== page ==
Consequently, it is not from Sacred Scripture alone that the Church draws her certainty about everything which has been revealed. Therefore both sacred tradition and Sacred Scripture are to be accepted and venerated with the same sense of loyalty and reverence.” (Section 9)

That said, while Catholics don’t believe in Scripture alone, we do see it as the inspired word of God. It is a collection of sacred books and the written form of the truth of Revelation, which puts it at the very core of Catholic beliefs. 

Why Do Other People Say the Catholic Church Forbids Bible Reading? 

The Catholic Church does not forbid or discourage Bible reading, but why do other people insist that they do? Well, it’s because of the Catholic Church’s history. 

See, centuries before Martin Luther started the Protestant Reformation in 1517, most people couldn’t read. So the Church didn’t really need to discourage anyone from reading anything. This is why the Catholic Church used art and stained glass windows to tell the Bible. 

Not to mention that the Bible is only available on parchments and scrolls, which isn’t exactly affordable during that time. So considering that the printing press was only invented in 1436, it’s unlikely for everyone to own the Bible prior to that time, even if some knew how to read. 

Then once copies of the Bible were made available, the Church forbade versions that contained commentaries and heretical translations. The Church also forbade certain groups from preaching their false interpretations of the Bible and prevented its members from going to such gatherings. However, this does not mean that it forbade its members from learning the Bible.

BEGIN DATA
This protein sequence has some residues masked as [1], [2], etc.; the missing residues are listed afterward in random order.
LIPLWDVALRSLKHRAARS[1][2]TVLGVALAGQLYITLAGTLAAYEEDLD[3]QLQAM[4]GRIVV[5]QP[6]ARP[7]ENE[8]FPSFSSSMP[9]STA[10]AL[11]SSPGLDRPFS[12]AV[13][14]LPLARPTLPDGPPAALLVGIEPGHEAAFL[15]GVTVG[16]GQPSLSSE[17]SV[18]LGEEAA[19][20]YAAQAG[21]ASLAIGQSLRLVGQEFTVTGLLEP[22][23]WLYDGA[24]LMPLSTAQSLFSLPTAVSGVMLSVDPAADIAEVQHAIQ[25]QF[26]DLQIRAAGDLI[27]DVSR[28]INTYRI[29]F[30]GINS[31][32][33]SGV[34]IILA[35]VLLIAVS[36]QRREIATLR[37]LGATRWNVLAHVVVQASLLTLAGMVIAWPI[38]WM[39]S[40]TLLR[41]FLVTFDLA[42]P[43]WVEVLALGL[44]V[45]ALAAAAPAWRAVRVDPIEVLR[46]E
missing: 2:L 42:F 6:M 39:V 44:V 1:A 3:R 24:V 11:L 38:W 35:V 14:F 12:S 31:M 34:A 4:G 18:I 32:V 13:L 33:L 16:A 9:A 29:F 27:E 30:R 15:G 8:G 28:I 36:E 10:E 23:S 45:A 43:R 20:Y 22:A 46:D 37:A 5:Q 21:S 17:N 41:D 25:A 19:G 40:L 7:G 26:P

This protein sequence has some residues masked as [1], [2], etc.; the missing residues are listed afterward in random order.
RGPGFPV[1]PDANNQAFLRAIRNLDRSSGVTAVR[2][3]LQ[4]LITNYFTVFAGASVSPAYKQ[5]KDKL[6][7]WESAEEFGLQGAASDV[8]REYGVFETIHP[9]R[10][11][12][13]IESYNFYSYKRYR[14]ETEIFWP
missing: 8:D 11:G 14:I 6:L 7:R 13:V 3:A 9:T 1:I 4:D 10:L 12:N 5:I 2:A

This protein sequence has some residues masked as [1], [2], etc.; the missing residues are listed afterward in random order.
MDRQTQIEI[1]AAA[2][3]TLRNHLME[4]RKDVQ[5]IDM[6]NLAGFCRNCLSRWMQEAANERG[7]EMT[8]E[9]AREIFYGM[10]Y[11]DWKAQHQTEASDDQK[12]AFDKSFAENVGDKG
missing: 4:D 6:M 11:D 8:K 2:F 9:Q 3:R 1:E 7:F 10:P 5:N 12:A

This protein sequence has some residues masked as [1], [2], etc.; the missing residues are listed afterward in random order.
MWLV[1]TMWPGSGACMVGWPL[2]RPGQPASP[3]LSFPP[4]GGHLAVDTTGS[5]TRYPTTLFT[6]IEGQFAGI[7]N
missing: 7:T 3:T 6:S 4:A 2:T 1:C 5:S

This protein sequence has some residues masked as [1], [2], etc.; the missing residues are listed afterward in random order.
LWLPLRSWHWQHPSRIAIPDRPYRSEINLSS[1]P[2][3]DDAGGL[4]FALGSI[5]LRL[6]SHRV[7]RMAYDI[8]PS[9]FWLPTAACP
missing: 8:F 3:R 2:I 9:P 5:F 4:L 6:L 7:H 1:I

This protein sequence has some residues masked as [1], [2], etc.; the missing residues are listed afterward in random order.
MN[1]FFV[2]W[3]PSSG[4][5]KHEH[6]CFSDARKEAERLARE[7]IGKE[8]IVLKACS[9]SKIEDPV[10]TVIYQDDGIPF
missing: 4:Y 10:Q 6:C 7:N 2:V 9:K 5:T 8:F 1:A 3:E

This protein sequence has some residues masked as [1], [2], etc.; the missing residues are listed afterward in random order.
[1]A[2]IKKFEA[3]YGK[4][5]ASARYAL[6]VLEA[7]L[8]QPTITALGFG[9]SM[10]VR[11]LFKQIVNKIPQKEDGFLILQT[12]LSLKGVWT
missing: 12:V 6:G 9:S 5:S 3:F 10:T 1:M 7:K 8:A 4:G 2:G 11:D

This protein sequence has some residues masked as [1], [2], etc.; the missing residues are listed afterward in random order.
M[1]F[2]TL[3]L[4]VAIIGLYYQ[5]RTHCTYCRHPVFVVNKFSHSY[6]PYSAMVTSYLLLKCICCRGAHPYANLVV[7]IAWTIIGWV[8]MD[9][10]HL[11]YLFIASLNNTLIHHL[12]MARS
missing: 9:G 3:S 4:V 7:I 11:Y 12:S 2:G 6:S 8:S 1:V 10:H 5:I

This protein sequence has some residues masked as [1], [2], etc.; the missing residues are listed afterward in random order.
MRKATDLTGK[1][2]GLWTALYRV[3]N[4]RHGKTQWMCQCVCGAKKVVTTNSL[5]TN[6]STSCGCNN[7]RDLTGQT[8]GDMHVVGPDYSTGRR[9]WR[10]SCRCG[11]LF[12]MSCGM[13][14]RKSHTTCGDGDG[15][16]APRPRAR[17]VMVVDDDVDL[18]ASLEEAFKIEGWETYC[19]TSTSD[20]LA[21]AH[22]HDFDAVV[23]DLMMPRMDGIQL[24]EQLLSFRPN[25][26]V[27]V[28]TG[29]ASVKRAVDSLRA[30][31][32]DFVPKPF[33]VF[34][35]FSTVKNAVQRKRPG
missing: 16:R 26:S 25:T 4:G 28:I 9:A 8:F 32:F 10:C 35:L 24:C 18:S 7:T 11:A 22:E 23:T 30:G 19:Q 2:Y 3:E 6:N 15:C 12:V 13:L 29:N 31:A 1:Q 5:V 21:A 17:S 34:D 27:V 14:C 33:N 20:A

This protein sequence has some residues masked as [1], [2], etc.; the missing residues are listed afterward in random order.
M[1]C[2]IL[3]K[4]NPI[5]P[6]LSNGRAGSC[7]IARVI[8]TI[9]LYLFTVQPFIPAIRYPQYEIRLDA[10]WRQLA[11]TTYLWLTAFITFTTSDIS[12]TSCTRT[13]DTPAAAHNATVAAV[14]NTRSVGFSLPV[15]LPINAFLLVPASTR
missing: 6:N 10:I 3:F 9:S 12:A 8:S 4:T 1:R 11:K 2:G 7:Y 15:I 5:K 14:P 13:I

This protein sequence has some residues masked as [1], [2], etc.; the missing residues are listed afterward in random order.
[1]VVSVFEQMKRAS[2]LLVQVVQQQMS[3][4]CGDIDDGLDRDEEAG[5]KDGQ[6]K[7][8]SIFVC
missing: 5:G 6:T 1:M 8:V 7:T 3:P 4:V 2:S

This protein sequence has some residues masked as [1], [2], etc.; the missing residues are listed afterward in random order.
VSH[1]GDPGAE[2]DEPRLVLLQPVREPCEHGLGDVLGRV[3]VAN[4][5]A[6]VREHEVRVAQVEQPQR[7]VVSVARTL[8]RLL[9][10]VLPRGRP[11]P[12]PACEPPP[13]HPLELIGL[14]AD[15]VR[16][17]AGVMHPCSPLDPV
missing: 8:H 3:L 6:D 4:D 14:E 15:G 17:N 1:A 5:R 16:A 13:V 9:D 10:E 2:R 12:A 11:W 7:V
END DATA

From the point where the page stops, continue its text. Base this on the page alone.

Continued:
Awareness of the Bible only grew after the Second Vatican Council. This was made possible through various faith formation programs, Bible studies, and prayer groups. Mass was also celebrated with several Bible readings. Plus, the Church maintains a guided approach to Bible reading, preventing misinterpretations and helping its members form a deeper understanding of the Word of God. This is also done to preserve tradition and promote unity among all the faithful.

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About: Maurielle

Maurielle is a content writer who has covered a wide variety of topics, from clothes to children's toys, gadgets, weddings, kayaks, and more. But more recently, she has focused her efforts on writing about her journey as a Catholic, exploring her faith, and strengthening her relationship with God. Raised in a conservative Catholic home, spent her childhood and teenage years in a Catholic school, and got married in a Catholic ceremony, her religion is a huge part of her being. Catholicism has also been the most meaningful and rewarding experience of her life. Today, she writes full-time about Catholicism and religion in the hope to help others understand the Word of God and the teachings of the Church.
<a href="https://walkingcrossroads.com/author/maurielle/" target="_self">Maurielle</a>

Maurielle

Maurielle is a content writer who has covered a wide variety of topics, from clothes to children's toys, gadgets, weddings, kayaks, and more. But more recently, she has focused her efforts on writing about her journey as a Catholic, exploring her faith, and strengthening her relationship with God. Raised in a conservative Catholic home, spent her childhood and teenage years in a Catholic school, and got married in a Catholic ceremony, her religion is a huge part of her being. Catholicism has also been the most meaningful and rewarding experience of her life. Today, she writes full-time about Catholicism and religion in the hope to help others understand the Word of God and the teachings of the Church.